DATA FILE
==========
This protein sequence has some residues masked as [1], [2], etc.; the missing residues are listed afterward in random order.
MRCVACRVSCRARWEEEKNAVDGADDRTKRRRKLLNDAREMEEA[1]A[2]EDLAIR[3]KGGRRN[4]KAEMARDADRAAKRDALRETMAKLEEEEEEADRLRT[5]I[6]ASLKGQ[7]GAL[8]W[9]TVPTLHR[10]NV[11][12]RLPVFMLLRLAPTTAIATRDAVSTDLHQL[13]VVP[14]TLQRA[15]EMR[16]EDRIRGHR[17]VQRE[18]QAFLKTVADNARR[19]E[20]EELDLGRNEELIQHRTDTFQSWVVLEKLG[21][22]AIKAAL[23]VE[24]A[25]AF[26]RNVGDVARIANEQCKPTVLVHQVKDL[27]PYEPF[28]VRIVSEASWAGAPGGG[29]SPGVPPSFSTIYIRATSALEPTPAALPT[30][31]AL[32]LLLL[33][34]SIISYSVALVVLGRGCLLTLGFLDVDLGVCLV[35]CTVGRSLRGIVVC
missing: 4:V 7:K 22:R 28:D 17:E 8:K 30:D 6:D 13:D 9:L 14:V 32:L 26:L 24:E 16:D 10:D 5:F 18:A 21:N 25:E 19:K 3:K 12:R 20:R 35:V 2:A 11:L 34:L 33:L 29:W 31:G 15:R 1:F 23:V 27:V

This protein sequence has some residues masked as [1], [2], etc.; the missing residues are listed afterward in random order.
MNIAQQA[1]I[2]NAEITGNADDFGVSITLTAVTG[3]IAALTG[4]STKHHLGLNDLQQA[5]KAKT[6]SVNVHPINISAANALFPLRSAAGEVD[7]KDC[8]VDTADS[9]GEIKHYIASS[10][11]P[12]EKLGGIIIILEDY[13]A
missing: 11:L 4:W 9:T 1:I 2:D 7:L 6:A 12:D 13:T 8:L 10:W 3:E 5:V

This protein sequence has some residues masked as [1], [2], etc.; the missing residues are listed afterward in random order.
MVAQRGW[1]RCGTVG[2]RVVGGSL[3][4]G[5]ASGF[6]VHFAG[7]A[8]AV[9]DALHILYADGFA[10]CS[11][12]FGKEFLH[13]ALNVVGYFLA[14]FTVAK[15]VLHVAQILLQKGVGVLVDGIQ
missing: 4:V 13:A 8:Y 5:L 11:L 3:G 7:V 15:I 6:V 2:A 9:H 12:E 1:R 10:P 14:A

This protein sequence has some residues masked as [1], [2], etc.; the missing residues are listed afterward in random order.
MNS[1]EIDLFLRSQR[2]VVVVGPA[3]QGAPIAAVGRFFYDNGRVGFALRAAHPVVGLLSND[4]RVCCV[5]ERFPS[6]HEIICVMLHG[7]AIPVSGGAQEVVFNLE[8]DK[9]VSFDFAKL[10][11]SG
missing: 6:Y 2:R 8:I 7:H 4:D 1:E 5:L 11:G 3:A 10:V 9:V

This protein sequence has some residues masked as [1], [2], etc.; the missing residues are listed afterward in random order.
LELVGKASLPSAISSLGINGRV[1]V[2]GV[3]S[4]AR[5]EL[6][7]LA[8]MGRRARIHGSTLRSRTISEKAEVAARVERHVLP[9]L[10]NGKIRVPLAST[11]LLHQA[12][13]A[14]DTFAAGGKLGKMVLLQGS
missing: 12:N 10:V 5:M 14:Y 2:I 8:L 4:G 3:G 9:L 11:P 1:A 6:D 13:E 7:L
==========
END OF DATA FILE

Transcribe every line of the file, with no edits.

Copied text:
This protein sequence has some residues masked as [1], [2], etc.; the missing residues are listed afterward in random order.
MRCVACRVSCRARWEEEKNAVDGADDRTKRRRKLLNDAREMEEA[1]A[2]EDLAIR[3]KGGRRN[4]KAEMARDADRAAKRDALRETMAKLEEEEEEADRLRT[5]I[6]ASLKGQ[7]GAL[8]W[9]TVPTLHR[10]NV[11][12]RLPVFMLLRLAPTTAIATRDAVSTDLHQL[13]VVP[14]TLQRA[15]EMR[16]EDRIRGHR[17]VQRE[18]QAFLKTVADNARR[19]E[20]EELDLGRNEELIQHRTDTFQSWVVLEKLG[21][22]AIKAAL[23]VE[24]A[25]AF[26]RNVGDVARIANEQCKPTVLVHQVKDL[27]PYEPF[28]VRIVSEASWAGAPGGG[29]SPGVPPSFSTIYIRATSALEPTPAALPT[30][31]AL[32]LLLL[33][34]SIISYSVALVVLGRGCLLTLGFLDVDLGVCLV[35]CTVGRSLRGIVVC
missing: 4:V 7:K 22:R 28:D 17:E 8:K 30:D 6:D 13:D 9:L 14:V 32:L 26:L 24:E 16:D 10:D 5:F 18:A 21:N 25:E 19:K 3:K 12:R 20:R 35:V 2:A 11:L 34:L 33:L 29:W 31:G 15:R 1:F 23:V 27:V

This protein sequence has some residues masked as [1], [2], etc.; the missing residues are listed afterward in random order.
MNIAQQA[1]I[2]NAEITGNADDFGVSITLTAVTG[3]IAALTG[4]STKHHLGLNDLQQA[5]KAKT[6]SVNVHPINISAANALFPLRSAAGEVD[7]KDC[8]VDTADS[9]GEIKHYIASS[10][11]P[12]EKLGGIIIILEDY[13]A
missing: 11:L 4:W 9:T 1:I 2:D 7:L 6:A 12:D 13:T 8:L 10:W 3:E 5:V

This protein sequence has some residues masked as [1], [2], etc.; the missing residues are listed afterward in random order.
MVAQRGW[1]RCGTVG[2]RVVGGSL[3][4]G[5]ASGF[6]VHFAG[7]A[8]AV[9]DALHILYADGFA[10]CS[11][12]FGKEFLH[13]ALNVVGYFLA[14]FTVAK[15]VLHVAQILLQKGVGVLVDGIQ
missing: 4:V 13:A 8:Y 5:L 11:L 3:G 7:V 15:I 6:V 2:A 9:H 12:E 1:R 10:P 14:A

This protein sequence has some residues masked as [1], [2], etc.; the missing residues are listed afterward in random order.
MNS[1]EIDLFLRSQR[2]VVVVGPA[3]QGAPIAAVGRFFYDNGRVGFALRAAHPVVGLLSND[4]RVCCV[5]ERFPS[6]HEIICVMLHG[7]AIPVSGGAQEVVFNLE[8]DK[9]VSFDFAKL[10][11]SG
missing: 6:Y 2:R 8:I 7:H 4:D 1:E 5:L 11:G 3:A 10:V 9:V

This protein sequence has some residues masked as [1], [2], etc.; the missing residues are listed afterward in random order.
LELVGKASLPSAISSLGINGRV[1]V[2]GV[3]S[4]AR[5]EL[6][7]LA[8]MGRRARIHGSTLRSRTISEKAEVAARVERHVLP[9]L[10]NGKIRVPLAST[11]LLHQA[12][13]A[14]DTFAAGGKLGKMVLLQGS
missing: 12:N 10:V 5:M 14:Y 2:I 8:L 4:G 3:G 9:L 11:P 1:A 6:D 13:E 7:L